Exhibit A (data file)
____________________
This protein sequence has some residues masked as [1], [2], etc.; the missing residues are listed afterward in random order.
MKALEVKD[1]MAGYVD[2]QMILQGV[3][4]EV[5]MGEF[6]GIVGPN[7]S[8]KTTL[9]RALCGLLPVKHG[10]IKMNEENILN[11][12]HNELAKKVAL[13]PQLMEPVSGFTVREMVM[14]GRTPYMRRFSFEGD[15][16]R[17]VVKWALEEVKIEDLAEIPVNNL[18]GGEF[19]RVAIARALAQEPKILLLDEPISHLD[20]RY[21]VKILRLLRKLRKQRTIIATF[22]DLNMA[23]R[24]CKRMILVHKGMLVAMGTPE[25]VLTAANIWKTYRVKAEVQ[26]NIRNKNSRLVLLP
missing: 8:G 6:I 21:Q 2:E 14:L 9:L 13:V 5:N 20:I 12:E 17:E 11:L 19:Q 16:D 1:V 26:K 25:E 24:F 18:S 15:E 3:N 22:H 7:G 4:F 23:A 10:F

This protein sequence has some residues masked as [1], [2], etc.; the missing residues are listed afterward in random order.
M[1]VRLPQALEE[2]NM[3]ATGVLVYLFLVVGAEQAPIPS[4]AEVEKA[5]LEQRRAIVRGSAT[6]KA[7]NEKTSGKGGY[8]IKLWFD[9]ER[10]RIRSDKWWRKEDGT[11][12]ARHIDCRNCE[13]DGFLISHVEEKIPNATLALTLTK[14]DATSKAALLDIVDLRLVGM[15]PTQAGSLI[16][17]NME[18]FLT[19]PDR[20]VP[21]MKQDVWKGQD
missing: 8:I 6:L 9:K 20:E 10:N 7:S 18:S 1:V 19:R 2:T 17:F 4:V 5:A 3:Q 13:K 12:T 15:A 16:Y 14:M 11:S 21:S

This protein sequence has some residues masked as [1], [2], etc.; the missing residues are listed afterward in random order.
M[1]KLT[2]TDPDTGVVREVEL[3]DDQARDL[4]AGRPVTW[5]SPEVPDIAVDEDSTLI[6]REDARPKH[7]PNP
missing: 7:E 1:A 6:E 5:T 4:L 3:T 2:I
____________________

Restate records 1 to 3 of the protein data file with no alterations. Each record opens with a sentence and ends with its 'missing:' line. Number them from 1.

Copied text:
This protein sequence has some residues masked as [1], [2], etc.; the missing residues are listed afterward in random order.
MKALEVKD[1]MAGYVD[2]QMILQGV[3][4]EV[5]MGEF[6]GIVGPN[7]S[8]KTTL[9]RALCGLLPVKHG[10]IKMNEENILN[11][12]HNELAKKVAL[13]PQLMEPVSGFTVREMVM[14]GRTPYMRRFSFEGD[15][16]R[17]VVKWALEEVKIEDLAEIPVNNL[18]GGEF[19]RVAIARALAQEPKILLLDEPISHLD[20]RY[21]VKILRLLRKLRKQRTIIATF[22]DLNMA[23]R[24]CKRMILVHKGMLVAMGTPE[25]VLTAANIWKTYRVKAEVQ[26]NIRNKNSRLVLLP
missing: 8:G 6:I 21:Q 2:E 14:L 9:L 13:V 5:N 20:I 12:E 17:E 11:L 19:Q 16:D 1:V 26:K 25:E 24:F 18:S 15:E 3:N 22:H 7:G 4:F 23:A 10:F

This protein sequence has some residues masked as [1], [2], etc.; the missing residues are listed afterward in random order.
M[1]VRLPQALEE[2]NM[3]ATGVLVYLFLVVGAEQAPIPS[4]AEVEKA[5]LEQRRAIVRGSAT[6]KA[7]NEKTSGKGGY[8]IKLWFD[9]ER[10]RIRSDKWWRKEDGT[11][12]ARHIDCRNCE[13]DGFLISHVEEKIPNATLALTLTK[14]DATSKAALLDIVDLRLVGM[15]PTQAGSLI[16][17]NME[18]FLT[19]PDR[20]VP[21]MKQDVWKGQD
missing: 8:I 6:L 9:K 20:E 10:N 7:S 18:S 1:V 19:R 2:T 17:F 4:V 5:A 3:Q 13:K 12:T 15:A 16:Y 14:M 11:S 21:S

This protein sequence has some residues masked as [1], [2], etc.; the missing residues are listed afterward in random order.
M[1]KLT[2]TDPDTGVVREVEL[3]DDQARDL[4]AGRPVTW[5]SPEVPDIAVDEDSTLI[6]REDARPKH[7]PNP
missing: 7:E 1:A 6:E 5:T 4:L 3:T 2:I